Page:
Ever considered the similarity in structure between macaroon and macaroni? In fact, the two words are connected: macaroon (through French macaron and Italian maccarone) and macaroni (through Italian maccaroni) both trace to the Italian word maccherone, which described a macaroni-like pasta. Obviously it was macaroon that went through a semantic shift here; it was named after the pasta because macaroon cookies utilize coconut or almond shredded in a manner reminiscent of macaroni. Now, maccherone has two possible origins, each as vague as the next. It may be from the earlier Italian word maccare, or "to crush", or it may be from the Greek word makaria, which meant "food with barley", perhaps since the original pastas were made with that vegetable. Both words have uncertain origins. Later, the word macaroon deviated much farther from its original meaning as it came to be the term for a sort of French cookie that had nothing to do with shredded bits. Ah, how languages change!
6/15/2017 06:00:15 pm
Additionally, in the famed "Yankee Doodle" song, the character "stuck a feather in his cap and called it macaroni". In the olden days (circa 1700s), a "macaroni" was also a term for "a very fashionable person". Yankee Doodle, described as a foolish person, was criticized in the song for thinking that a feathered cap would be enough to constitute him as a macaroni. The term "macaroni" as a noun for "fancy person" came about because people associated Italian culture with this foppish manner, and thus they took a word associated with the Italians, and called it... macaroni.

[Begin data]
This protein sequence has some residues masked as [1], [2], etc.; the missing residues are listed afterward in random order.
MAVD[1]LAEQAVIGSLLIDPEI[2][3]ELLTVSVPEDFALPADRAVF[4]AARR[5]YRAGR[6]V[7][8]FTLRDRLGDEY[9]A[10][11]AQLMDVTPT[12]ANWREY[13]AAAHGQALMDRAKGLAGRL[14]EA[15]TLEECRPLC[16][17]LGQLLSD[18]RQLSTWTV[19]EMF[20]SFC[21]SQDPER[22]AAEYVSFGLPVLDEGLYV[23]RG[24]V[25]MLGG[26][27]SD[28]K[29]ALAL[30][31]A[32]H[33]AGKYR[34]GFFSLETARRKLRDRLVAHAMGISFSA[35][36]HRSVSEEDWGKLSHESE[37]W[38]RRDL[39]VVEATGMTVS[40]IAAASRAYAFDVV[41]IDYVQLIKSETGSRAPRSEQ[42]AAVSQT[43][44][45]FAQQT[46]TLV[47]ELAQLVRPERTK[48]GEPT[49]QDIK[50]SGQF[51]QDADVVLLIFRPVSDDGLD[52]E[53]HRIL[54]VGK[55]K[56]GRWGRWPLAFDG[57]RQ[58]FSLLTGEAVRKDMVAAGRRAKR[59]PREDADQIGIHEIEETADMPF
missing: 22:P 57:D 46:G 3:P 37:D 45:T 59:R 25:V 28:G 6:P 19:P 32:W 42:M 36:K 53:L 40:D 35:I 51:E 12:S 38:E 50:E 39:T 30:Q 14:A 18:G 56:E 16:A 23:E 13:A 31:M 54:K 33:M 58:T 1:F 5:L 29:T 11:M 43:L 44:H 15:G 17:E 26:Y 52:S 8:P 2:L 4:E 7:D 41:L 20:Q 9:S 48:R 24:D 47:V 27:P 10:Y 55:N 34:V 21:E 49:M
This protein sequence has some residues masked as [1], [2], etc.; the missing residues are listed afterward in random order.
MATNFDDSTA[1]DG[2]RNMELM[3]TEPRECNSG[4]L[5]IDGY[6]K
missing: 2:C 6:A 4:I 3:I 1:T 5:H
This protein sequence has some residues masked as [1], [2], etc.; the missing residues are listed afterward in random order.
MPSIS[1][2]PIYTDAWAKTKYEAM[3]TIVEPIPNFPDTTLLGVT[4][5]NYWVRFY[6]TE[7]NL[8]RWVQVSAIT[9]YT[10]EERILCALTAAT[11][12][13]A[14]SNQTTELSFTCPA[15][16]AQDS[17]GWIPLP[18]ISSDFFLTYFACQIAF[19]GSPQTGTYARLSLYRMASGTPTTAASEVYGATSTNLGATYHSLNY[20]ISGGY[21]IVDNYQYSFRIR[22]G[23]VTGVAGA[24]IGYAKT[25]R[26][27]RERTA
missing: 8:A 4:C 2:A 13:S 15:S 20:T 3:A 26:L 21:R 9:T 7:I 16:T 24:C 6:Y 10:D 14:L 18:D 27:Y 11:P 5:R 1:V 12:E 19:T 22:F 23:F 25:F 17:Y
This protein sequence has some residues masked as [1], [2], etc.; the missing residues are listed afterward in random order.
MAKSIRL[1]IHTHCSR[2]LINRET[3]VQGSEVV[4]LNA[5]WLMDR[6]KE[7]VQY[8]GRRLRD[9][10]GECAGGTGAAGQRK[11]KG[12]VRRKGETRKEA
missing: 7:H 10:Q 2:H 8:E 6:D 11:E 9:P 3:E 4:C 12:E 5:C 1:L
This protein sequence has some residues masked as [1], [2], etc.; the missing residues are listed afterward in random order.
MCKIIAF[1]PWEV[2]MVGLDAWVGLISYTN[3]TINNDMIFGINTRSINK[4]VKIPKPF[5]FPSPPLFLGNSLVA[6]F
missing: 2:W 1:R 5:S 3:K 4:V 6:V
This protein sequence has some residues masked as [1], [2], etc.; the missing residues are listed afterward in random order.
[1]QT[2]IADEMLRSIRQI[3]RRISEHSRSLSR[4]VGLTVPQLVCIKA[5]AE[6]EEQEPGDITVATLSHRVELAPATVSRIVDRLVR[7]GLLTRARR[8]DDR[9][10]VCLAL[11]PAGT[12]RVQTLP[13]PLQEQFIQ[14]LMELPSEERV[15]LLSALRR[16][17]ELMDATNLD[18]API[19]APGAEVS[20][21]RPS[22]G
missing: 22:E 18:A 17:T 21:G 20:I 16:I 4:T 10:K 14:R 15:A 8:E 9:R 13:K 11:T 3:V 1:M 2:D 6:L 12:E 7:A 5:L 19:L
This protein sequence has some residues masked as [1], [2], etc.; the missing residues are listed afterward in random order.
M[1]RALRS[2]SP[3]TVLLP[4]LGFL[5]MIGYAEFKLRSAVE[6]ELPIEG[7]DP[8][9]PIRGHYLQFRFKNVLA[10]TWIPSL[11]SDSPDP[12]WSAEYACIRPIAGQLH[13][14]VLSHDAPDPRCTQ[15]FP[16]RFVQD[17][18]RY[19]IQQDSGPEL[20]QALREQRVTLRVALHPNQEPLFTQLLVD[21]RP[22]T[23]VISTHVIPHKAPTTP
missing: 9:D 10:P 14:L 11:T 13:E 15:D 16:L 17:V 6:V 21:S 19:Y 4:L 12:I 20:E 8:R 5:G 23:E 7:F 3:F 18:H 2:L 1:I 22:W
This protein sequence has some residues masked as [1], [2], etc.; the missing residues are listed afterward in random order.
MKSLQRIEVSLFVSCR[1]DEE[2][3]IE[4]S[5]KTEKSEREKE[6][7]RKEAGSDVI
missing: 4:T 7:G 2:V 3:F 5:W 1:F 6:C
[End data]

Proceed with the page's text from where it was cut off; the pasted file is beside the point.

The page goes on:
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Hello! I'm Adam Aleksic, a senior studying government and linguistics at Harvard University, where I co-founded the Harvard Undergraduate Linguistics Society. In addition to etymology, I also really enjoy trivia, politics, vexillology, geography, board games, conlanging, art history, and law.